Fulton County

Gloversville won’t accept foreclosed church

A plan to transfer ownership of a foreclosed church in Gloversville from Fulton County to the city t

A plan to transfer ownership of a foreclosed church in Gloversville from Fulton County to the city this week fell through when the city’s Common Council decided not to take on the liability.

The former First Methodist Church, at 7 Elm St., has been unused and vacant since about 2009, according to officials. On Monday, the Fulton County Board of Supervisors passed a resolution agreeing to transfer the property to the city for $305, waiving about $18,700 in unpaid property taxes.

But Gloversville Mayor Dayton King said the Common Council decided in executive session at a meeting Tuesday night not to accept the offer.

“We don’t want the liability, more than anything,” he said. “We don’t want to pay the maintenance to maintain it, if it needs a new roof. We don’t want somebody who’s trespassing, skateboarding, falls and cracks their head. If it’s a city of Gloversville property, we’re liable for any insurance statement.”

Fulton County foreclosed on the property a few months ago after the owner, The Church of God of Prophecy, stopped paying taxes. According to Fulton County Treasurer Edgar T. Blodgett, the church hasn’t paid since 2012, racking up $18,749 in delinquent property taxes.

The property lost its tax-exempt status in 2009 when religious services were halted.

“As soon as they stopped having services there, it no longer was a house of worship, so it’s been taxed as a normal building,” said Blodgett.

The county has not yet filed a new title to take ownership of the property, however.

“It’s not actually the county’s property until we file the title,” said Blodgett. “So we’re not liable for anything at this point, and that’s exactly why we did it that way.”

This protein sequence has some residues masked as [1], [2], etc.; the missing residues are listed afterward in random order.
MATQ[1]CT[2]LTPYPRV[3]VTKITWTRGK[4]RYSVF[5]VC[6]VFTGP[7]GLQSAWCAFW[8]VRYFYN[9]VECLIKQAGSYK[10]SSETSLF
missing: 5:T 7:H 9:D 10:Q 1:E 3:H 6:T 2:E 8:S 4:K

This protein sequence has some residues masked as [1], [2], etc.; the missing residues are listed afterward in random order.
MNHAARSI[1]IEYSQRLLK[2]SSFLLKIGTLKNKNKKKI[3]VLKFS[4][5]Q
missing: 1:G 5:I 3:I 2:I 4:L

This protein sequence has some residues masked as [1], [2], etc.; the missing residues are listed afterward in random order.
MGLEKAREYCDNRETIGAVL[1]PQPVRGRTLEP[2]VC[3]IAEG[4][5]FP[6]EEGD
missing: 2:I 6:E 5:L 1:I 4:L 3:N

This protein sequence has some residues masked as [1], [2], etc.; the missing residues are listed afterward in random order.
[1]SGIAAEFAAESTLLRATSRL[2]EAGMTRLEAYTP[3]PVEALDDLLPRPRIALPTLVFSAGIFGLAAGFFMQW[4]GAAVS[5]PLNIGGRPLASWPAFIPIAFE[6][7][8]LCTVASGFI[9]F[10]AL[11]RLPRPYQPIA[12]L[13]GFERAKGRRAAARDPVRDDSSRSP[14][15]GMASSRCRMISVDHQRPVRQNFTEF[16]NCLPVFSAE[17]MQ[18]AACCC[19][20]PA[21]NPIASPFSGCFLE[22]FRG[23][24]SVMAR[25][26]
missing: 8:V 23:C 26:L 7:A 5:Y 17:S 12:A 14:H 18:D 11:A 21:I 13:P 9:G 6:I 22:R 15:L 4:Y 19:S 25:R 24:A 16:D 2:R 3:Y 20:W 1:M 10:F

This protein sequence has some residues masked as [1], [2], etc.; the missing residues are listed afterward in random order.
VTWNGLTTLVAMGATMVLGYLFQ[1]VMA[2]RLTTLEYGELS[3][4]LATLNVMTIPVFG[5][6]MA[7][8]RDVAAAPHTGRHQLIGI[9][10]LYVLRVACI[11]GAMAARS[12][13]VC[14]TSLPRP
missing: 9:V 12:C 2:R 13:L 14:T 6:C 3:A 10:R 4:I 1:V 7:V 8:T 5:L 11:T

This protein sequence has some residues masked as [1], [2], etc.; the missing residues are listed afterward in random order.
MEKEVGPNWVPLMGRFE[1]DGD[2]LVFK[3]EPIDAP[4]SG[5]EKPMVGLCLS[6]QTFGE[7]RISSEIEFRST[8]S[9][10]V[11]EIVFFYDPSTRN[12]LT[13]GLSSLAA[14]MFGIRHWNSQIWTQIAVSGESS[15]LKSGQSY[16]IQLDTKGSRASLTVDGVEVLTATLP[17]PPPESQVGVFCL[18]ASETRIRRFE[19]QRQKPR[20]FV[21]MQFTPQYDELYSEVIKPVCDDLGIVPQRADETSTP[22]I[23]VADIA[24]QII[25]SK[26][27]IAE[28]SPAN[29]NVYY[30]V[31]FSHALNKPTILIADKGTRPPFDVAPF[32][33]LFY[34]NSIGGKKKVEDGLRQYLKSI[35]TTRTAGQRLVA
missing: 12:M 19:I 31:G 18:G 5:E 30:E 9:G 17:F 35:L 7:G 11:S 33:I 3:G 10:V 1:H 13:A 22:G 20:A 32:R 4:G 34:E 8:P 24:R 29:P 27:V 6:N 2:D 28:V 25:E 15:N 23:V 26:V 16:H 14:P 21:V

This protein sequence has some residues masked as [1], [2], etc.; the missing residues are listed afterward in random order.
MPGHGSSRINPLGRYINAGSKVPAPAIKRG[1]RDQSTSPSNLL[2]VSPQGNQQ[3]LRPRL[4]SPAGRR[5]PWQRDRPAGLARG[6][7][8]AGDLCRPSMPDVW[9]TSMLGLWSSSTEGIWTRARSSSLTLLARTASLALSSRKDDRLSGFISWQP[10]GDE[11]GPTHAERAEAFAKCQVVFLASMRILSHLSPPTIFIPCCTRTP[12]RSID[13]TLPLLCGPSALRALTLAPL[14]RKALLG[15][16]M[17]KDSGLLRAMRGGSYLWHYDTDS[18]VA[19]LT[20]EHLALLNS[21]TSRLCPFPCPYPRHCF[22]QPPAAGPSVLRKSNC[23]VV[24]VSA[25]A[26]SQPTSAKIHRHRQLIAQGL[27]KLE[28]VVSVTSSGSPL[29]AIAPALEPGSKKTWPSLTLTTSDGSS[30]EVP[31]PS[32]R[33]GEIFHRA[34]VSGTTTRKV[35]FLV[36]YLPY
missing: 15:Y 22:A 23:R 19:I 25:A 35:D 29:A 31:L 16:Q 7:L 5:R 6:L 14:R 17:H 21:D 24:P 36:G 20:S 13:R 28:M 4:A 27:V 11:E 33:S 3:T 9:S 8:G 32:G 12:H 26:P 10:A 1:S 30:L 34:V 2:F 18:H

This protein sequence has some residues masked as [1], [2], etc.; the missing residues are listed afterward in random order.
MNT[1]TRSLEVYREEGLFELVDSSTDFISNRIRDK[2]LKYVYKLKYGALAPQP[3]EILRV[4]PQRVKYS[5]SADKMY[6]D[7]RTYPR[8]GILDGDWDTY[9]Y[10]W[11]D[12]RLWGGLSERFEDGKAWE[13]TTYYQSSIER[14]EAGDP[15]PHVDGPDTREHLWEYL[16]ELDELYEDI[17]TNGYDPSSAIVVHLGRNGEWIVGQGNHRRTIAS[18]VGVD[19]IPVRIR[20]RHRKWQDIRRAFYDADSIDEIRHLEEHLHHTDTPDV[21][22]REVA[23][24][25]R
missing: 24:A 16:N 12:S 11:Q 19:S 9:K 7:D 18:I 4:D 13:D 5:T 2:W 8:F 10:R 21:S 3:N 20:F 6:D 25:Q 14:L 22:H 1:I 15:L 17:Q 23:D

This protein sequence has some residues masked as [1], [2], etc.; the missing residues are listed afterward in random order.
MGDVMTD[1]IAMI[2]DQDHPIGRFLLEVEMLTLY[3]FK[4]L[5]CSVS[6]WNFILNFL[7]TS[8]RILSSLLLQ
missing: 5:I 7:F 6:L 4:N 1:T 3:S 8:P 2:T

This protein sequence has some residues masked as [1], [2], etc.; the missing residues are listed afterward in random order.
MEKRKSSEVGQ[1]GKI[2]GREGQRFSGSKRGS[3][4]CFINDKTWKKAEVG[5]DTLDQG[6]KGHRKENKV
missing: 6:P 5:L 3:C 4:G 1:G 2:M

The Church of God of Prophecy, still the owner of record, was fined $60,000 for code violations in 2011 after removing the church’s stained glass windows and a clock tower, among other valuable items, according to City Attorney Anthony Casale.

“There were numerous violations at the place, but the biggest one and certainly the most frustrating one to the community was the removal of all the stained glass windows and the tower clock,” he said.

Until recently, the city was under the impression that the windows had been sold in Europe, said Casale. But in a meeting about a month ago, he said a new bishop of the church said the windows had not been sold.

“We remain hopeful at this point in time about the possibility of those windows being returned,” said Casale.

If that happens, he said, there is a possibility of the city forgiving the fines. If not, the city will likely pursue further legal action against the church to recover the fines.

Fulton County Board of Supervisors Chairman Ralph Ottuso said Thursday that he had not yet been informed of the city’s decision to decline the offer, but that a meeting was planned between county and city officials today. Until that meeting, Ottuso said the next steps for the property were unknown.

Blodgett suggested that if other interested groups approached the county, they would consider a similar transfer. He mentioned the Gloversville Housing & Neighborhood Improvement Corp., although its executive director, Timothy Mattice, said his group has so far not been involved in talks.

Mattice declined to comment on whether they would be interested in taking the church.

As with the former NBT Bank building on North Main Street, all involved say they’d like to find a productive re-use for the building, which is “right in the heart of the city,” according to King. But the high costs of restoring and maintaining an old church make new buyers difficult to come by.

“It’s just like any other big church in a lot of upstate cities, I think,” said King. “There used to be a lot of people who lived in the cities who had some money and went to church, and now they’re vacant and everybody just walks away from them.”

Another abandoned church, the former First Baptist Church on South Main Street, was demolished by the city in 2011 at a cost of nearly $500,000, most of which was covered by a Restore New York grant. The last congregation met there in 1998.

“It’s just a sign of the times, unfortunately,” said King.

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